The New T.V. Set

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For years my parents have had one T.V. in the house. Me and my siblings would always fight over the remote control and what shows we were going to watch. Few were the moments when we all agreed on something and most of the times we would end up watching either a chick flick or a horrifying movie. In both cases no one was happy,if it was the girls turn to choose the show,the boys would make it impossible for us to watch because of their constant nagging and we would do the same to them just to make sure we were even. No one was happy except Makdis.

Makdis has been part of our family for the past two years, she cleans and does the dishes but most importantly she never complains about what T.V. show we are going to watch, what ever is on Makdis will watch and she always seems to enjoy it.

I really never paid attention to Makdis or what Makdis wanted to watch and for some reason I always assumed that she understood  what we were watching whether in English or Arabic. I forgot that she was from Ethipoia, that she barely spoke Arabic or English and that this was the first time she had seen a T.V.

In an attempt to solve all the family disputes my parents decided to buy an additional T.V. set, of course we were all thrilled but no one was more excited than Makdis. The presence of a new T.V. empowered Makdis, now she could watch what she wants,when she wants and was  not confined by our personal choices, instead she  had the ability to hold the remote and control and choose her favorite shows.

Over the weeks I observed Makdis, in the morning she would watch a morning show with her nescafe and in the afternoon after all the housework was complete she would tune in for her favorite Turkish soap opera. Her life had been transformed!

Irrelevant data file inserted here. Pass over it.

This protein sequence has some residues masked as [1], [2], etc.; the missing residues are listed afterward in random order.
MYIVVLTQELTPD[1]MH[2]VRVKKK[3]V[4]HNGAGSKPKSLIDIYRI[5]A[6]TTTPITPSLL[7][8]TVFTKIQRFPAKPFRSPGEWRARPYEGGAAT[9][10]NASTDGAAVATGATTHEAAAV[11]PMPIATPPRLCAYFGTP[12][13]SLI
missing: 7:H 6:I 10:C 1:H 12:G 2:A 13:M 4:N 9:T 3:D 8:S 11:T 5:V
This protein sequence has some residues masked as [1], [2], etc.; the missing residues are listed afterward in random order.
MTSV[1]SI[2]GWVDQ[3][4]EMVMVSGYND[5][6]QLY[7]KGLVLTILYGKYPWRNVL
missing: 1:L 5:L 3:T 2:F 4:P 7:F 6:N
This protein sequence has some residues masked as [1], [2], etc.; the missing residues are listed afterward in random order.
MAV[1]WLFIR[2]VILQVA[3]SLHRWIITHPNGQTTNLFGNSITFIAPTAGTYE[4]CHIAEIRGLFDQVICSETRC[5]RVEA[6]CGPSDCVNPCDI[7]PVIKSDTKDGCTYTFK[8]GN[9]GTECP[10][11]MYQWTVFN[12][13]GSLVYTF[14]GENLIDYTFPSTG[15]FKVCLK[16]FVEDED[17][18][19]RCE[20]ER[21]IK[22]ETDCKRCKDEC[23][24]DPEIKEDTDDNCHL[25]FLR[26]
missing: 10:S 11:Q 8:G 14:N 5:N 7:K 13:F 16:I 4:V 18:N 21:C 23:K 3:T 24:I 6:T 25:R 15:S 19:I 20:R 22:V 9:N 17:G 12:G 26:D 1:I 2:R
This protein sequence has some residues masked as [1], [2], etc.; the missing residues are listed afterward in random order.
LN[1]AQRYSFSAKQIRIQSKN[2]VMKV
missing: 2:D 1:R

The assumptions we make about people determine the way we treat them. I assumed that Makdis didn’t care about what we were watching but in fact she did, we assume that physically disabled people might be less intelligent so we speak loudly and slowly when in reality they are as smart as we are if not more.

Makdis’s story  taught me a  very important lesson, the basic needs of any human being such as laughter, the need for entertainment and having our own space are universal to all human beings whether they  are from Lebanon or Ethiopia. The idea might seem cliche but in practice I realized that I was not really applying it.

Today Makdis enjoys a variety of TV shows and my siblings and I still fight over the remote.

Esraa

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3 responses »

  1. Pingback: The New T.V. Set « Abdul Rahman Alieh

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